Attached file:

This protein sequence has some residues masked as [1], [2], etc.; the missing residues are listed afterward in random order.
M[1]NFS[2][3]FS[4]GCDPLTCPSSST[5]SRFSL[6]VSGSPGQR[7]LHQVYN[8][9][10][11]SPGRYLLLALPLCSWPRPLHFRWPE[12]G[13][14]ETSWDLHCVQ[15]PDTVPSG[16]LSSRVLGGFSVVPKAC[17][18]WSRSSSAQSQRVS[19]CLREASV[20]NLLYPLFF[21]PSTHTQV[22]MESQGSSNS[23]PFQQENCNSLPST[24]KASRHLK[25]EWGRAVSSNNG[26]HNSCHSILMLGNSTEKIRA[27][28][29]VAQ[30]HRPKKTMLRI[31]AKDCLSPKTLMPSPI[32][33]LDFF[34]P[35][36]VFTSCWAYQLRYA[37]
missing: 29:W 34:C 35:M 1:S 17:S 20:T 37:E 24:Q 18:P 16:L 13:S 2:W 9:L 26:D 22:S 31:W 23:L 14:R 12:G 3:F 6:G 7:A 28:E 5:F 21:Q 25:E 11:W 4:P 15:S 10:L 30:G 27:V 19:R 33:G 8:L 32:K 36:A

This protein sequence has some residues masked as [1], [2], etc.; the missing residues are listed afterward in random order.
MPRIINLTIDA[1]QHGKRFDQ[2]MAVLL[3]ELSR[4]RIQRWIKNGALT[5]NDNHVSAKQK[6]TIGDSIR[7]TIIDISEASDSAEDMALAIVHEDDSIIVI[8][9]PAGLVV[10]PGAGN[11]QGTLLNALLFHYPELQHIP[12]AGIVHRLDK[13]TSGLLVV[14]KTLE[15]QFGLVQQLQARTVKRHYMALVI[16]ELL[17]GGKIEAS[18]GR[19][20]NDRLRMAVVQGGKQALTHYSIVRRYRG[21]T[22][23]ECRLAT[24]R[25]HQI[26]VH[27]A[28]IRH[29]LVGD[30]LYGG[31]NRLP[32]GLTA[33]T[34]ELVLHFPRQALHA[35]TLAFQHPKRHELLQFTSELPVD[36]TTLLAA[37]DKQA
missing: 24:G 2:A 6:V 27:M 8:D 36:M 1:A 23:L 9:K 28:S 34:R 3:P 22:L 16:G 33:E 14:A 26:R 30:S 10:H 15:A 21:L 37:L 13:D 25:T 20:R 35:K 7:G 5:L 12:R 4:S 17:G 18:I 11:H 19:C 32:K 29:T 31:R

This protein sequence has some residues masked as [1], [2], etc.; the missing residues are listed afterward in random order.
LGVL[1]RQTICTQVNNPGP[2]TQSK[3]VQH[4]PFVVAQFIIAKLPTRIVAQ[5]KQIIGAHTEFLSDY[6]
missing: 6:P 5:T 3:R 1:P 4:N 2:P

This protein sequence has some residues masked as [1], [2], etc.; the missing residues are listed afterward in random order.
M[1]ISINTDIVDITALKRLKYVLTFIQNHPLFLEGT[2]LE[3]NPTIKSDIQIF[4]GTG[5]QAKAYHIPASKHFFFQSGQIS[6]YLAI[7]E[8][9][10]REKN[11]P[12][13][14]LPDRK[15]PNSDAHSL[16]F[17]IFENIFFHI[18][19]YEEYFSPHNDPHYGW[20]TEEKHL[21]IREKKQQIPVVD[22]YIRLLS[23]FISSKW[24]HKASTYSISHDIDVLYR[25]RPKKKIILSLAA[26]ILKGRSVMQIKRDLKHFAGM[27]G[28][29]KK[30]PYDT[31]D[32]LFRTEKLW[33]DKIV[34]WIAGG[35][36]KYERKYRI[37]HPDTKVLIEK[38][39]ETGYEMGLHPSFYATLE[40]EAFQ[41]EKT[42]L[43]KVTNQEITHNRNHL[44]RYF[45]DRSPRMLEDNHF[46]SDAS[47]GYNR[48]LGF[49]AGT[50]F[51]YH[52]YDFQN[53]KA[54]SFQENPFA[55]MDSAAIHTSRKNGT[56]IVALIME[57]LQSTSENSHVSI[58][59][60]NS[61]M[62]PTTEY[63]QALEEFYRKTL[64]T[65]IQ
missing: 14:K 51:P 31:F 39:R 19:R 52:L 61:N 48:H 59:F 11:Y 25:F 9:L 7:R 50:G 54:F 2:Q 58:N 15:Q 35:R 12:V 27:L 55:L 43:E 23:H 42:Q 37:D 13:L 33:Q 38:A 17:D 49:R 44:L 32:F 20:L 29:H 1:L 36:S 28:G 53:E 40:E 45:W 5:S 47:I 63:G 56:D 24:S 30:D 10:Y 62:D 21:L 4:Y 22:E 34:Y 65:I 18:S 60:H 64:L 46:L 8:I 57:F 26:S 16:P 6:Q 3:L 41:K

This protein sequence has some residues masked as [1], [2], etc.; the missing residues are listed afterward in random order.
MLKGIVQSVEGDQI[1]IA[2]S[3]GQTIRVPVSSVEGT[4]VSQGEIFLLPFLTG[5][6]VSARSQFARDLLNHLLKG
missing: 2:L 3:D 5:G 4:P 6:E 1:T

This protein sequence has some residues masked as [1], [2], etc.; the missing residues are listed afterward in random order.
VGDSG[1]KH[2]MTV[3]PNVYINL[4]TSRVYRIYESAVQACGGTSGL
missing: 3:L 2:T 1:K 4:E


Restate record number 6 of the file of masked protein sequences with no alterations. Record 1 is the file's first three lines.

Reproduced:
This protein sequence has some residues masked as [1], [2], etc.; the missing residues are listed afterward in random order.
VGDSG[1]KH[2]MTV[3]PNVYINL[4]TSRVYRIYESAVQACGGTSGL
missing: 3:L 2:T 1:K 4:E